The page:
Fishers mother traveling to Washington, D.C. to raise awareness of drug abuse epidemic

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FISHERS, Ind. (Oct. 1, 2015)-- A Hamilton County mother is taking action to increase awareness of Indiana’s skyrocketing drug abuse problem. She’s leaving for Washington, D.C. on Friday, where she wants her voice to be heard.

Gina Bardach started a support group in October of 2014 to offer an open community to addicts and families dealing with addiction in Hamilton County. She said state and national leaders must do more now that Indiana’s drug problem is a crisis.

“We’re in bad, bad shape. And it could take years to see any kind of resolution,” she said.

The pain of addiction hits home for Bardach. The fishers mom started “Hope and Overcoming” after seeing her son Brandon struggle with addiction to prescription pills and heroin. He’s 30 months clean now, but this mom is still fighting for her son and others.

“What we need is emergency funding, emergency help from state and federal government,” she said.

Bardach leaves Friday morning bound for the nation’s capital. Sunday, she will attend a star-studded rally called ‘Unite to Face Addiction.’

Monday she will take her message to Capitol Hill during an advocacy day.

“I’m going to represent not just district 5 but all of Indiana and meet with Congresswoman Susan Brooks, staff of Joe Donnelly, Dan Coats,” she said, “What I tell them is that Indiana’s suffering more and more every day.”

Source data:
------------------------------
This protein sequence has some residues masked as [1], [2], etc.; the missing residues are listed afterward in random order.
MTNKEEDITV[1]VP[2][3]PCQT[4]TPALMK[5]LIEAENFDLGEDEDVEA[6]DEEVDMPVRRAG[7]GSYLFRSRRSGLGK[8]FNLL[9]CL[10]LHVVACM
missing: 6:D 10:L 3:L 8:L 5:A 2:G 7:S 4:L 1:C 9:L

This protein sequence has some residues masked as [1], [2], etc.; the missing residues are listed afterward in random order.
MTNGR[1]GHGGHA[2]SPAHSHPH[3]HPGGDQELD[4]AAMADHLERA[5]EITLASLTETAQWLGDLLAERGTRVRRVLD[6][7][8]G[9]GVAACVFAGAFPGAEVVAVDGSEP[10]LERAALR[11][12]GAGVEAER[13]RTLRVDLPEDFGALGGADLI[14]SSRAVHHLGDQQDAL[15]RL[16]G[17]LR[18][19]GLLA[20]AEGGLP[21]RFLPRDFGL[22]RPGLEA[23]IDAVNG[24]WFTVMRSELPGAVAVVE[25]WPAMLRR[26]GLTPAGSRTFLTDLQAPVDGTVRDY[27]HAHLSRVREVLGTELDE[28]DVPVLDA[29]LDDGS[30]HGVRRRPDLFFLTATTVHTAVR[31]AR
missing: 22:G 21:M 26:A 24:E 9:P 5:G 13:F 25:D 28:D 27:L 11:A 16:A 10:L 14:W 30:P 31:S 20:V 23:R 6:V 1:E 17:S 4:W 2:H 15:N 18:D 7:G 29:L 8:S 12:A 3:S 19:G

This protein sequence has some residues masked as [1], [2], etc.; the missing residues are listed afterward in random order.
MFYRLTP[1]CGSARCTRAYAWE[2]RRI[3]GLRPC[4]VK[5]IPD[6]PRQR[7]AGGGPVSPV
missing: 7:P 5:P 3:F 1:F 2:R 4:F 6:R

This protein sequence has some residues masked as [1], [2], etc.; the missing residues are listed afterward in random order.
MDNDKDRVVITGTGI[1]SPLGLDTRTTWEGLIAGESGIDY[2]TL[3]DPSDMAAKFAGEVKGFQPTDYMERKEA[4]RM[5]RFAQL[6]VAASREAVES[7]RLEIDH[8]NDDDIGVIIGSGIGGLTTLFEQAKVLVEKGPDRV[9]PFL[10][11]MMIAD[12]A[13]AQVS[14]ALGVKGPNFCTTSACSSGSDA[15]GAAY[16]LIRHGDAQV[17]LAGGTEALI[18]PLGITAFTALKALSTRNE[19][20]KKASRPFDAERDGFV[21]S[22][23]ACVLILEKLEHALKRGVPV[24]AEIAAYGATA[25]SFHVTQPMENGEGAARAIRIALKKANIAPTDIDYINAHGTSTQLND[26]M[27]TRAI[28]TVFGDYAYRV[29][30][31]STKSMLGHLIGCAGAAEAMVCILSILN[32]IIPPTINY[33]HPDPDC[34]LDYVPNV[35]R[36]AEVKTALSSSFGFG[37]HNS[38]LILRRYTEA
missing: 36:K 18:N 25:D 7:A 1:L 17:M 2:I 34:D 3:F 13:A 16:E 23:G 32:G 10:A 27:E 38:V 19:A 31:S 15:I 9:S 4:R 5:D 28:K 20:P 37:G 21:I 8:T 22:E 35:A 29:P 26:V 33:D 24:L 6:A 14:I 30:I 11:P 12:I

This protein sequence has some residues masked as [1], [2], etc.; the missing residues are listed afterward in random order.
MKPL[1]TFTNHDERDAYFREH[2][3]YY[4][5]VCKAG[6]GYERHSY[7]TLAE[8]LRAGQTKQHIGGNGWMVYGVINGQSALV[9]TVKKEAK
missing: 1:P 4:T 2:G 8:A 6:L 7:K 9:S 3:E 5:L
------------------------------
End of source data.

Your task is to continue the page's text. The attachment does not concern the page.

Bardach said it’s a start that Governor Mike Pence has a task force looking into the state’s drug issues, but most crucial she believes is getting more treatment options in Indiana fast.

“I’m going to tell you, every intervention that Hope and Vvercoming’s done and put people in treatment, they’ve gone out of state,” she said.

Kylie Williams watched her brother Robby struggle with addiction. It’s a fight the drugs won.

“Earlier this year my brother actually fatally overdosed, and I found him while I was on my way to classes at IUPUI,” she said.

Now, she talks to high schoolers in Hamilton County through Hope and Overcoming to offer a real perspective of the dangers

“We have to get through to people, because nobody knows it’s actually here. It’s the definition of desperate housewives, sweep it under the rug, nobody’s going to know,” she said.

Thursday, U.S. Senator Joe Donnelly sent a letter to the co-chairs of Governor Mike Pence’s task force with suggestions, like expanding access to drug courts. Donnelly noted that the state must make a commitment to implementing and funding any programs.

The next task force meeting is October 15 in Evansville.